Designing for Scalability: Lessons From Changing Buyer Behavior

by Bethany Hill on Scalability • July 15, 2020

Our first blog of this series outlined the various challenges posed to DevOps and IT leaders resulting from the COVID-19 pandemic. In this blog we take a closer look at why businesses need to design applications and IT infrastructure for dynamic scalability and how this can be achieved

Every developer and CIO understands they need to be able to quickly scale their cloud infrastructure to meet unexpected spikes in usage caused by unforeseen events.  Most are also thinking about how to solve this problem. In fact, a key consideration of the Cloud Native design ethos of loosely coupled services on immutable infrastructure is to simplify scaling.  

That said, the rapid changes in buyer behavior as a result of COVID-19 have demonstrated that scalability is now table stakes for running an online business or service. With the majority of the global population having been restricted to their homes, internet traffic spiked roughly 40% worldwide over the span of  two short weeks. Increased e-commerce activity, increases in online gaming and streaming, and the shift to working from home all contributed to the spike. But for businesses, the spike meant a new capacity normal for their infrastructure requirements.

Increase total internet traffic

Source: NetScout

The shifts happened all at once and created cascading failures to deliver applications effectively across nearly all affected industries. But wait – wasn’t cloud computing and flexible infrastructure supposed to give companies better tools to weather exactly these types of extreme circumstances? The answer is yes, but doing so on a fast timetable remains exceptionally difficult.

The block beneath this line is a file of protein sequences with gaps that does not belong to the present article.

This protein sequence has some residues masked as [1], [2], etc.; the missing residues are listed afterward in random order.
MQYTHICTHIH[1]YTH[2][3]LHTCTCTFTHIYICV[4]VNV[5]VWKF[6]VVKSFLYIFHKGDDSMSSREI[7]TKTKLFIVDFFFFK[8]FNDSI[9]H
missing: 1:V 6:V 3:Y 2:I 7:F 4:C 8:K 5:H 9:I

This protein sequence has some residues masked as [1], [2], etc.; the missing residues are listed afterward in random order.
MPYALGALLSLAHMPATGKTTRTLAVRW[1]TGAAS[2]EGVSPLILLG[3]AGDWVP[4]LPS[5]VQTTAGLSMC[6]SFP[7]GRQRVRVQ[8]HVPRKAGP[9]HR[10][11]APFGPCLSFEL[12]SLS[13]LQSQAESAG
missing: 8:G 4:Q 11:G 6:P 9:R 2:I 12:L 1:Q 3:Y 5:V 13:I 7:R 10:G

Most cloud architects design applications with load balancing and vertical scaling baked in. But these structures are no longer sufficient. Load balancing breaks down in a multi-cloud world where an application might be split across multiple services in multiple clouds. Hybrid infrastructure likewise handles unforeseen spikes poorly because it remains dependent on physical hardware and failover to the cloud is rarely without a hiccup if the application demands change on more than a single dimension. Designing for cloud native can help more by using containers and decoupling software from hardware, but load balancing across clouds in cloud native remains challenging and load balancing in a single large public cloud presents a major business risk: the cloud might have problems or pricing could make operations prohibitive. 

This is where a new generation of application delivery controllers come into play that are designed to be effortlessly multi-cloud, lightweight and rapidly scalable. To understand why, let’s look at some of the failure modes from the recent COVID-19 crisis. 

Create a free Nova account

The Problem of Unpredictable Scaling Events

E-commerce Activity

CCInsight data shows that the U.S. is seeing immense growth in retail e-commerce revenue for the year. The graph below shows the rate of increase in online revenue growth from January to June 2020.